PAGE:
Assessment of medication adherence and patient-reported outcomes

Among the various methods of assessing medication adherence, we evaluated adherence using the 8-item Morisky Medication Adherence Scale (MMAS-8) with three levels of adherence (high, medium, low) [13,14,15]. The Korean version of the MMAS-8 was used for data collection and licensure agreement with the survey provider, Donald E. Morisky (, was obtained. After approval for its use, treatment satisfaction was assessed using the Korean version of the Treatment Satisfaction Questionnaire for Medication, version 1.4 (TSQM 1.4), consisting of four domains (effectiveness, side effects, convenience, global satisfaction) [16]. TSQM 1.4 domain scores range from 0 to 100, with higher scores representing higher satisfaction in three of the domains (effectiveness, side effects, convenience) regarding patients’ antihypertensive medications. The “global satisfaction” domain was used to assess the overall level of satisfaction or dissatisfaction with medications. The Korean version of the EuroQoL-visual analog scale (EQ-VAS, Rotterdam, Netherlands) was used (with permission) to evaluate patient QoL regarding antihypertensive treatment. Patients were asked to indicate how good or bad their health state is and check the point on the scale numbered from 0 (worst) to 100 (best). MMAS-8 was assessed three times, at the recruitment visit and at both follow-up visits; TSQM 1.4 and EQ-VAS were assessed at the recruitment visit and at the end-of-study visit. Patients were categorized as (1) GBP and adherent group, (2) GBP and non-adherent group, and (3) non-GBP according to GBP status and medication adherent by MMAS-8.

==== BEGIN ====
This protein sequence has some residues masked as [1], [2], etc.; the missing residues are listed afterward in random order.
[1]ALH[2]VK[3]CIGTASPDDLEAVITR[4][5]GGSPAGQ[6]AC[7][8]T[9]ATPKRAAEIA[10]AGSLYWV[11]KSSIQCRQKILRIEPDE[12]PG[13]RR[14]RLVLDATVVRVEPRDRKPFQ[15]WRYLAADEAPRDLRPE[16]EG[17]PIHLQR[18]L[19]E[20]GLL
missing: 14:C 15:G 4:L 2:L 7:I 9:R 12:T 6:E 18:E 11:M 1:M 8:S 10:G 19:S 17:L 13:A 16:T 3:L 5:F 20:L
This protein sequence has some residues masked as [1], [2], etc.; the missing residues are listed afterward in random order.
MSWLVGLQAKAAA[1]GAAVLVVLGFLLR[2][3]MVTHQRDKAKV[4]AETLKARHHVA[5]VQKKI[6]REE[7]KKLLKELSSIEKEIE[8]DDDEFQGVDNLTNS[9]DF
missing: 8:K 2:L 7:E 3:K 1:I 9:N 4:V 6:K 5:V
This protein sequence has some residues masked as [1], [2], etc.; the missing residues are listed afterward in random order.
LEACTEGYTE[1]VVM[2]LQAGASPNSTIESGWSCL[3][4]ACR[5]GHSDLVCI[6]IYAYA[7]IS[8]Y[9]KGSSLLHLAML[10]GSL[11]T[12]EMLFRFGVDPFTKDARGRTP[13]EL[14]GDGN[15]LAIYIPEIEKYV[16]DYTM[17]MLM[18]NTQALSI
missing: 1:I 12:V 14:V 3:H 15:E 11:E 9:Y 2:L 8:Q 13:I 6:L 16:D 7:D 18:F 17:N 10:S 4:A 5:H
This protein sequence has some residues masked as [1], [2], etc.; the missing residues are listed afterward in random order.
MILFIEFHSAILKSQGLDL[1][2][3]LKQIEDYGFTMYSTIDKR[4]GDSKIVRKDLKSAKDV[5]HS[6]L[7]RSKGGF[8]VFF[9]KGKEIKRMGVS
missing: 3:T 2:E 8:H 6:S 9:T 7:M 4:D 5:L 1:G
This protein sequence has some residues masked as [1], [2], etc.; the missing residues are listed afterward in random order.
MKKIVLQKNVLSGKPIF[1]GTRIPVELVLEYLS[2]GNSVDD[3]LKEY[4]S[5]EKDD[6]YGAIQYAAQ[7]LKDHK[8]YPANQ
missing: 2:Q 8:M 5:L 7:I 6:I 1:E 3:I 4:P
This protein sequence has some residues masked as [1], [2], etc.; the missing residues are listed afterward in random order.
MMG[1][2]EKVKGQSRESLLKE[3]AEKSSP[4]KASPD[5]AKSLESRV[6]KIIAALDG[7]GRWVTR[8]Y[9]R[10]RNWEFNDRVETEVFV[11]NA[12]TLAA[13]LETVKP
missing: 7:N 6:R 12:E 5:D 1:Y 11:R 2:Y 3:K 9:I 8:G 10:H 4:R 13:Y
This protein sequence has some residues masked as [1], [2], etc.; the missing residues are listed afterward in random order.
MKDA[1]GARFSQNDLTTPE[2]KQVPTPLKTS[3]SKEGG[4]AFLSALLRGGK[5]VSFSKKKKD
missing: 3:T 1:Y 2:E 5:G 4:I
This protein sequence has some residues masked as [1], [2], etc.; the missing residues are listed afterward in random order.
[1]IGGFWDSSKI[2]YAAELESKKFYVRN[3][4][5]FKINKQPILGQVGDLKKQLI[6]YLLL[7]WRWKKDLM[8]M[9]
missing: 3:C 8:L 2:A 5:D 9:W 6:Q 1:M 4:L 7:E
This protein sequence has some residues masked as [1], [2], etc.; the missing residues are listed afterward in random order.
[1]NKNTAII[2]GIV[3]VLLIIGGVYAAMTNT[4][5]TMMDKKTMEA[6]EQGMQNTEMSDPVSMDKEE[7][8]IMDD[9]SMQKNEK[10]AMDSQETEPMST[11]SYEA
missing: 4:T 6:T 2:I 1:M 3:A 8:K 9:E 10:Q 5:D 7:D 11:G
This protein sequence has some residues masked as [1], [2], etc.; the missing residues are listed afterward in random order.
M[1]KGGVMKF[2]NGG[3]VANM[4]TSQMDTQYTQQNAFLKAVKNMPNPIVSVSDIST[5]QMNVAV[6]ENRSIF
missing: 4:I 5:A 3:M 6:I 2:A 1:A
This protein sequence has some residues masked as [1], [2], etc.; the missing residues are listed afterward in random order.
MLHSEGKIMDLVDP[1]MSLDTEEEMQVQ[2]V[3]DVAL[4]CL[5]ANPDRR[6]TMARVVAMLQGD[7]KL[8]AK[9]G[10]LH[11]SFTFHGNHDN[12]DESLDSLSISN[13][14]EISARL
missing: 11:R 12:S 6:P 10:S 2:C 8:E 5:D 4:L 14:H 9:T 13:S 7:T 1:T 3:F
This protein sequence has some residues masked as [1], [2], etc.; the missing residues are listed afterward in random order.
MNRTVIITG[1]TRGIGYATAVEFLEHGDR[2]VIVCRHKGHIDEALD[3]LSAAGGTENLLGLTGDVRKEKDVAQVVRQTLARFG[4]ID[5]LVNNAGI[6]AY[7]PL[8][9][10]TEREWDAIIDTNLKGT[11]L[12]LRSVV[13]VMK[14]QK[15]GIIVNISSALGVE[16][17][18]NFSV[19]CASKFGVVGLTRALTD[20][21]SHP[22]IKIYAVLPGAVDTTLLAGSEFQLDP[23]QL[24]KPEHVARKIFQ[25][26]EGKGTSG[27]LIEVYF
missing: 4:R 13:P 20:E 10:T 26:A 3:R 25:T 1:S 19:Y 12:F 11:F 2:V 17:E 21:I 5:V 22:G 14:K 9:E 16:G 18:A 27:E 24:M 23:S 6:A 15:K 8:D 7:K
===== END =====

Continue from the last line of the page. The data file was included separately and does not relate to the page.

Statistical analysis

This study compared clinical and patient-reported outcomes between GBP and non-GBP groups, and between adherent and non-adherent groups. For the description of patients’ characteristics, continuous variables were presented with basic statistics (the number of observations, means and standard deviations), whereas frequency and percentage (%) were reported for categorical variables. For two-group comparisons, the generalized estimating equation (GEE) method was performed to compare the rates of GBP and adherence and the BP control rate, at different observation periods. Likewise, the paired t-test was used to estimate differences in treatment satisfaction and QoL between baseline and 6-month follow-up. Three group comparisons were conducted with the chi-square test for BP control and with ANOVA and/or Kruskal-Wallis test for treatment satisfaction and QoL. Only patients who visited at each observational period and completed the survey were included in group comparisons. A multivariable logistic regression analysis was conducted for BP control while multivariable linear regression analyses were applied to treatment satisfaction and QoL. For the multivariable analyses, factors that were found to be present from univariate analysis with a significance level of 10% (P < 0.1), and clinically meaningful, were adjusted. SAS ver. 9.4 (SAS Institute Inc., Cary, NC, USA) was used for all statistical analyses.